Riding Through a Lock on a British Narrowboat

Awe-struck by the sight of the colorful, long house boats, I peppered the people floating past with questions. Friendly folks answered all of my silly inquiries.

‘One guy, Pete, even offered to let me ride through the lock with him. I hopped aboard and sat on a tractor seat in the stern where he guided the boat with a tiller. As we went through the lock, I waved like the queen to the boaters on the shoreline waiting their turn to go through the locks.

After we went through the lock, Pete suggested, “Fancy a walk-through tour?”

His 11-year-old son, Alfie led me through the narrow galley of their boat that reminded me of a skinny RV without the wheels.

The average 7 foot by 50 foot narrow boat has about 350 square feet of space for a bedroom, kitchen, living area, toilet, and cockpit. A small refrigerator, stove, cupboards and a narrow table squeezed on one side of the boat. Most have electric heat or a wood burning stove.

In the mid section, Alfie proudly showed a lounge area. His comic books were scattered on the coffee table along with checker board.

“Me ’n dad sleep on the couch that folds out into a bed right in front the telly,” he added. “Granddad sleeps in the bow and this here is the toilet and shower.”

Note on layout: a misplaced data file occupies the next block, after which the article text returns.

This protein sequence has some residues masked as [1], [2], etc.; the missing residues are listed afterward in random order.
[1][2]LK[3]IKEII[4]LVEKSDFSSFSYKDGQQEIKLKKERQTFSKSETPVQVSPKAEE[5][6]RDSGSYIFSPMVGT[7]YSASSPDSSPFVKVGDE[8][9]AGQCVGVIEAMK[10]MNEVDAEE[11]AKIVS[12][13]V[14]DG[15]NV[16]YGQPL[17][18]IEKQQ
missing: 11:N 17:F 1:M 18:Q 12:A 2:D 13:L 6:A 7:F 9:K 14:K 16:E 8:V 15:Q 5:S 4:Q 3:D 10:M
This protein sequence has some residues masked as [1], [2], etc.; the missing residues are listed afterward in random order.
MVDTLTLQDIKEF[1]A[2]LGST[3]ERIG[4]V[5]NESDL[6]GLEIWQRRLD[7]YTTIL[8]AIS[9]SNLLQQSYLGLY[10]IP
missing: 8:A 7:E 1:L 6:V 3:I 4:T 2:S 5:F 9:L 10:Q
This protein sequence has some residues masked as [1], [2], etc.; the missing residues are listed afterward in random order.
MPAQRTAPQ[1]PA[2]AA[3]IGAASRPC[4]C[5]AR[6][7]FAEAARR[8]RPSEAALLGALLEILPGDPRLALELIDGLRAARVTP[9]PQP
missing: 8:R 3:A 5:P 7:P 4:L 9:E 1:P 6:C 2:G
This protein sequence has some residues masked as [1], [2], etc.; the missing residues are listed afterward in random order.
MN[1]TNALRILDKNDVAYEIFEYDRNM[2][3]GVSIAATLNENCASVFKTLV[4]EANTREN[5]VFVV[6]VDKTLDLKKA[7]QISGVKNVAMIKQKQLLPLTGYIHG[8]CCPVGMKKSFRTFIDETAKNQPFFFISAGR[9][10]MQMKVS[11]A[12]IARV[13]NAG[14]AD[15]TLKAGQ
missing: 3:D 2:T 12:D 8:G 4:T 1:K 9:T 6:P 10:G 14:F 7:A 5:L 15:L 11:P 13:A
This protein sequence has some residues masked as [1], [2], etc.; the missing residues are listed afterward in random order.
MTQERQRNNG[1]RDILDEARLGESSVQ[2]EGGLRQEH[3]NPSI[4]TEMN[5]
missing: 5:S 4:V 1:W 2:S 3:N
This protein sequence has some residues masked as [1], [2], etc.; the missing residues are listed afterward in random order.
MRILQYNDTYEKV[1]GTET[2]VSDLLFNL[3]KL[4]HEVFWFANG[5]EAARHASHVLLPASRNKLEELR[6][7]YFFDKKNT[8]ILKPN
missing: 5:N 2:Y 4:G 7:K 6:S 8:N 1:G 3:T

Unlike most, their boat had the luxury of two bathrooms, one in the bow and another in stern. Across the narrow walkway was a built in washing machine.

“We’ve been with my grandparents for three weeks of holiday. Wish I could live on the boat forever,” Alfie told me, “except when granny yells at me for sitting on the roof! She’s afraid I’ll fall through.”

When the canal transport of goods was replaced by trains, holiday makers began renting 'narrowboats' and roaming the canals, visiting towns and villages they passed. Waterside pubs and village shops cater to boaters. Most towns along canals have free moorings that can be used for 1 to 2 days. Boaters lasso mooring posts along the canal side with heavy braided ropes. Then they hop off and head to the nearest pub.

Much like the English cottages in the village, each boat on the canal has its own name and unique identity with eclectic collections of artifacts, various potted plants and flower boxes decorating their colorful painted exteriors with names like Athena, Beulah Mae, Lady Anne, Jemima, Tubby Bunny, Rollin Along, Bubbling Billy, End and Beginning

Trying to decipher the lingo of canal boaters is like learning a foreign language. References include: Back pumping. Blow - a warning of collision. Bow, or fore end. Deck. Fore and aft.

Cruising the canal can be enjoyed by all ages and “boat” people were an eclectic groups of families, retirees, free spirits and throwback hippies

For some canal boat living has become a way of life. Getting back to nature and rural living, riding the canal is a great escape from our frantic modern-day pace and offers slower way of life that everyone envies at times.

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